March 1, 2010

Q&A: How Legitimate Is Sex Addiction?

Some researchers feel that there is a gray line between describing something as an “addiction” versus a bad habit.

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Question: Various male celebrities have been said to have checked themselves into a clinic for sex addiction. How legitimate is sex addiction?

Scientific Definition

Many research scientists who study sex struggle with the concept of sex addiction. Although the term “sex addiction” is often used in the media, it is not used as commonly among scientific circles.

That’s not to say that sex researchers and therapists don’t encounter people with problems related to sex. In fact, it’s quite clear that a small proportion of people – more so men than women – experience their sexuality in a way that may feel out of control or addictive to them, even if it is not a “true” addiction.

Addictive Behaviors?

Some researchers feel that there is a gray line between describing something as an “addiction” versus a bad habit or a behavior that has gotten out of control in someone’s life.

For example, some years ago the media used to talk a lot about “shopping addictions”. These days, people may describe themselves as having an addiction to their technology such as to their Blackberry, iPhone or Facebook. However, feeling obsessed with or tied to something is not the same as an actual addiction.

If someone had to go a few days without shopping or checking their online profile, they may not like it but they wouldn’t exhibit the signs of withdrawal that people who are addicted to drugs or alcohol do.

The Rules of the Relationship

The idea of sex addiction is also challenging because it seems to be influenced by what is acceptable behavior within a person’s relationship or social circle.

For example, some women say that they feel their husband has a sex addiction because he continued to masturbate even after they got married. Others have expressed concern that their partner has a sex addiction because he or she watches porn regularly even though they’re in a relationship.

However, just because someone doesn’t like or approve of their partner’s behavior does not make it an addiction. After all, someone else might accept or even feel turned on by the idea that their partner masturbates on their own or watches porn. People differ. So, is the problem the behavior or how a couple negotiates and communicates about the behavior?

Legitimate Concerns

That said, there are other cases that are more extreme in which people find it very difficult to stop a sexual behavior that is causing them great distress or problems in their personal or professional life, or even legal problems.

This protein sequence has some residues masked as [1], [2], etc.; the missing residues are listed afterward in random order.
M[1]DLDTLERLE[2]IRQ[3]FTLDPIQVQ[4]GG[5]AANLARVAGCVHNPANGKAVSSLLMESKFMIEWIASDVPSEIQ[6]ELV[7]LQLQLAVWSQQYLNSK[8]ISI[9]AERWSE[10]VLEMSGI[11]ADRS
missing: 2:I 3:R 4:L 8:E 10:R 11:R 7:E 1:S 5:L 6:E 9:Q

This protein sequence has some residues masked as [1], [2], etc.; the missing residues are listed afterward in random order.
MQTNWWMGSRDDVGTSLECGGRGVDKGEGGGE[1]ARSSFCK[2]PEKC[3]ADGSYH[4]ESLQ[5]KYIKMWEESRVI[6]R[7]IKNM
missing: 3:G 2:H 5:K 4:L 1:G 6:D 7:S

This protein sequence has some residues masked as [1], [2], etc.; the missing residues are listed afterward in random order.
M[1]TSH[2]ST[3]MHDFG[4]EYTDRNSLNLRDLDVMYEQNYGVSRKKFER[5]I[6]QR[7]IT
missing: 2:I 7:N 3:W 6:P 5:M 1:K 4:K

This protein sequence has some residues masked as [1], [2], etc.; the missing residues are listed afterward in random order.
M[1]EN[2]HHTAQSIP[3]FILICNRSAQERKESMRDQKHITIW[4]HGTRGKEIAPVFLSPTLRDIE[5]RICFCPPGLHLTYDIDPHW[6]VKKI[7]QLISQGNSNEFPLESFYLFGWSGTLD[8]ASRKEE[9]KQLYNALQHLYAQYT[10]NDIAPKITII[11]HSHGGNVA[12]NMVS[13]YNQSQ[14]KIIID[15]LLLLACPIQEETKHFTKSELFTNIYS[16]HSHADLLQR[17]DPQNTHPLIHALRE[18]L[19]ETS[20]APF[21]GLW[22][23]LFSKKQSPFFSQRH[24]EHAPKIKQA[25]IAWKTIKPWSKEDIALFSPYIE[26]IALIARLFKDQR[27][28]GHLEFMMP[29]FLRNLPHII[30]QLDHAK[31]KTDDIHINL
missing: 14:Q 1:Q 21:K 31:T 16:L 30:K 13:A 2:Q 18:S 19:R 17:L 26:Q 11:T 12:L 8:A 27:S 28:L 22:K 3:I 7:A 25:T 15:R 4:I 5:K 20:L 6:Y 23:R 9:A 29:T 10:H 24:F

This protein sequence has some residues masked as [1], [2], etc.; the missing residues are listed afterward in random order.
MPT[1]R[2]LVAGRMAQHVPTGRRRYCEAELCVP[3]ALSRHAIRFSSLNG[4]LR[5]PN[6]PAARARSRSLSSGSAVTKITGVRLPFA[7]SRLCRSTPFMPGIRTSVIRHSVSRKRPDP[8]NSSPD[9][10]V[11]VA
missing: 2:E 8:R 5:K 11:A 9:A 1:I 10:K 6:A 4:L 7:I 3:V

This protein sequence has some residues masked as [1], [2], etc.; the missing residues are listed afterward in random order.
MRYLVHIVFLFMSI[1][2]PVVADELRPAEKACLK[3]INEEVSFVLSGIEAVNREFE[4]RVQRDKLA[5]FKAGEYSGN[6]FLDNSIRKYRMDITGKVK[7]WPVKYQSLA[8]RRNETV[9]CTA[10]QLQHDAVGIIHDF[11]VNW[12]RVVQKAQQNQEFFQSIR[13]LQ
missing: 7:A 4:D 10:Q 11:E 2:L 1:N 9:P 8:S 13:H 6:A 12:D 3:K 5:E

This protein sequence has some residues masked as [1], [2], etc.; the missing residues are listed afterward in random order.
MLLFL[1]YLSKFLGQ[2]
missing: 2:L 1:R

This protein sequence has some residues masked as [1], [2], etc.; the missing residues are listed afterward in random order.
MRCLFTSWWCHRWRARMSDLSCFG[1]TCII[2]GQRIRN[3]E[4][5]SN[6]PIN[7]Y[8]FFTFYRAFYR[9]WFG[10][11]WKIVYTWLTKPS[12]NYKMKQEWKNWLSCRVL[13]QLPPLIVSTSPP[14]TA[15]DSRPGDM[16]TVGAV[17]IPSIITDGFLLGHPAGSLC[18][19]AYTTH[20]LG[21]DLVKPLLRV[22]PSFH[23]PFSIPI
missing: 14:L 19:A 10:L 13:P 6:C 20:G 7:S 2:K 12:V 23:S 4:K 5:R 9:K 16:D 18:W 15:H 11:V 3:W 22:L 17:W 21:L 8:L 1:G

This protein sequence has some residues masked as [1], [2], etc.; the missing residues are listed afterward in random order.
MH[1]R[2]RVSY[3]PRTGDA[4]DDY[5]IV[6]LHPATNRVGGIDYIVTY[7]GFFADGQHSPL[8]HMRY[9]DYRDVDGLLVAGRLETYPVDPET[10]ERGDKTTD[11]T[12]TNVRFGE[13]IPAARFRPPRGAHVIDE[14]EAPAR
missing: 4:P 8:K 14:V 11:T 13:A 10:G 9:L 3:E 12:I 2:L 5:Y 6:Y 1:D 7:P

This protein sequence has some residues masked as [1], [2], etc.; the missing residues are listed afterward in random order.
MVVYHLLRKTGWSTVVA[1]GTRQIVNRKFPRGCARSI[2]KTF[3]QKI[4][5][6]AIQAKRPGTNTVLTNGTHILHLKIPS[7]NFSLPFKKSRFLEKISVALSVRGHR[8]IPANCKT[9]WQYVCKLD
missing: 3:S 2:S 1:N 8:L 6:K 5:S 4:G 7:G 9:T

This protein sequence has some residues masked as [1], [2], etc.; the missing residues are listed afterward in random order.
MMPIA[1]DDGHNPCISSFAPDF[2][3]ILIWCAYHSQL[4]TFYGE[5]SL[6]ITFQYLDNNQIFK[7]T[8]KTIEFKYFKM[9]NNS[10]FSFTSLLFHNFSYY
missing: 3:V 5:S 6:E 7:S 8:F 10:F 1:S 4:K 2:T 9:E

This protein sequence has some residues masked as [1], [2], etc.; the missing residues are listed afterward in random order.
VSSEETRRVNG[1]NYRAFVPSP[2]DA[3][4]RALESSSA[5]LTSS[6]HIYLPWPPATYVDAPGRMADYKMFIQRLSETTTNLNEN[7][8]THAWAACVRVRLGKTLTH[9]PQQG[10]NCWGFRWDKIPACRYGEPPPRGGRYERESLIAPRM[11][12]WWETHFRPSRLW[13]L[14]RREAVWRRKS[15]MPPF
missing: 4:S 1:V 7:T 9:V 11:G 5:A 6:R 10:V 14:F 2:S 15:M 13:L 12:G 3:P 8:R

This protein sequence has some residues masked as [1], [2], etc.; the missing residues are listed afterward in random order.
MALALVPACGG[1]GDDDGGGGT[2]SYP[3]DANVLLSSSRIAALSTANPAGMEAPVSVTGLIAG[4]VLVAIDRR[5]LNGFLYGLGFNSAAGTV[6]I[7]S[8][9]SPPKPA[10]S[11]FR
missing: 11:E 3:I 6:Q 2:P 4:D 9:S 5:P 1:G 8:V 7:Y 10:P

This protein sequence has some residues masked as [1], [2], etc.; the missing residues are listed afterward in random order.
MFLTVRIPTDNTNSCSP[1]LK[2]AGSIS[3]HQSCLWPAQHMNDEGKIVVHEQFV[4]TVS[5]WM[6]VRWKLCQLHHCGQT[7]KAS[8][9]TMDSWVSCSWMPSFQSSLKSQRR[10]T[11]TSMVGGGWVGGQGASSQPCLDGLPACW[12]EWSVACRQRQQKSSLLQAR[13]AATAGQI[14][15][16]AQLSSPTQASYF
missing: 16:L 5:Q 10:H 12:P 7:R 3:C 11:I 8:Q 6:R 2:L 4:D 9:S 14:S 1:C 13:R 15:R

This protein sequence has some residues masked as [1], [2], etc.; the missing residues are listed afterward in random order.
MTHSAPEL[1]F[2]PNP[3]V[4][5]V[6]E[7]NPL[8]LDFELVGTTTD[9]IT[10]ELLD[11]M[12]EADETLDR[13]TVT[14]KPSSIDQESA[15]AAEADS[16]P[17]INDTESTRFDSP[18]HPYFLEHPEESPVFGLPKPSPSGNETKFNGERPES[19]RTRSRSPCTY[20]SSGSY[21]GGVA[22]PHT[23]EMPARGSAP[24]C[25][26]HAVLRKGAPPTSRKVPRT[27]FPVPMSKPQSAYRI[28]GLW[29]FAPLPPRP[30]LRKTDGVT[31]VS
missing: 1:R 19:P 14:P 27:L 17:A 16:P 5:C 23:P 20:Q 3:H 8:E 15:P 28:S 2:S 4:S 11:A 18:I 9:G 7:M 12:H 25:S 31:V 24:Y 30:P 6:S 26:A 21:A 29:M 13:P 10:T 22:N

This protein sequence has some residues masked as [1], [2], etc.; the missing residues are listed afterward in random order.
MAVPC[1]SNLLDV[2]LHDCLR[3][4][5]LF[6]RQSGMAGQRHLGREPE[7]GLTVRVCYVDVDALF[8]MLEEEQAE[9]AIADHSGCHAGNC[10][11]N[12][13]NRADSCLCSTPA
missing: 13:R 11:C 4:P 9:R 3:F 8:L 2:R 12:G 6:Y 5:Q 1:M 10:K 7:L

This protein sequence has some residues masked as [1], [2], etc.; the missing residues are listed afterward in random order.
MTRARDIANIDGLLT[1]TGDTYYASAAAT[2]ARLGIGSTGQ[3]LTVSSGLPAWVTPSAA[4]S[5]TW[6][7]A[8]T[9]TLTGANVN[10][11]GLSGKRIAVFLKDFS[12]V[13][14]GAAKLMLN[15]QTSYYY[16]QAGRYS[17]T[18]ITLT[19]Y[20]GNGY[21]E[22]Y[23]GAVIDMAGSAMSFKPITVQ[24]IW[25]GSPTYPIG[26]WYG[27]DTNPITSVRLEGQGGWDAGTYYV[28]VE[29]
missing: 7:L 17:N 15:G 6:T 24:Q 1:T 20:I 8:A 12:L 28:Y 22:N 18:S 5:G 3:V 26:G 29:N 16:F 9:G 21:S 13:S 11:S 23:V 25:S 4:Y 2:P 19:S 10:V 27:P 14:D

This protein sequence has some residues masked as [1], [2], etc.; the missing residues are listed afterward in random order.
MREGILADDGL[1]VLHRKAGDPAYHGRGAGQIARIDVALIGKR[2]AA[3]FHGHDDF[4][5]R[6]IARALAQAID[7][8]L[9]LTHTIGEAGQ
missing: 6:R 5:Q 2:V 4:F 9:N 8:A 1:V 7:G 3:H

Some people develop a strong urge, that may even feel uncontrollable, to masturbate in public or to masturbate throughout the day, even while at their desk at work. Others may find it difficult to stop having sex with strangers, or to stop having affairs, even though they want to stop.

Finding Help

If a sexual behavior is causing distress or is problematic in a person’s life, a sex therapist can often help. Though some sex therapists use the term “sex addiction” others describe it as hypersexuality or as an impulsive-compulsive behavioral issue. The term, however, is less important than seeking quality help from a trained professional when needed.

You can find a sex therapist in your area through the web site of The Society for Sex Therapy and Research.

  • Sonya S.

    We totally just broached this topic in class yesterday. I will be forwarding it to my students!

  • akajeff

    I don't get it; you didn't add anything substantial to a very heated discussion!
    Yes, it is important to get help for those struggling with behaviors that are interrupting their lives, but labels often direct and guide diagnosis and treatment. This is exactly why some in the related professions are so vociferous regarding the specific definitions appropriate to the behaviors. Further, it's got to obvious by now that there is a lot of plain ol' exploitation in the treatment of “Sex Addiction” — there's money to be made!
    The best commentary I've read on this topic is from Dr. Marty Klein.

  • lizzie73

    You hit the nail on the head. The problem is what you vs others find acceptable. So the big question is why do people get involved with someone he/she knows is outside of his/her moral group, ie why would a man/woman knowingly lie to a partner about his/her habits. A partner who is hiding stuff is probably hiding more stuff and hasn't come to accept him/herself.

    If you know for a fact that X is uncomfortable with porn it is wrong to bring it into his/her world. It's a violation of boundaries for that individual. While there are no rights and wrongs about sexual preferences passively forcing someone into an experience he/she clearly doesn't want is a lack of respect for that individual's emotional health.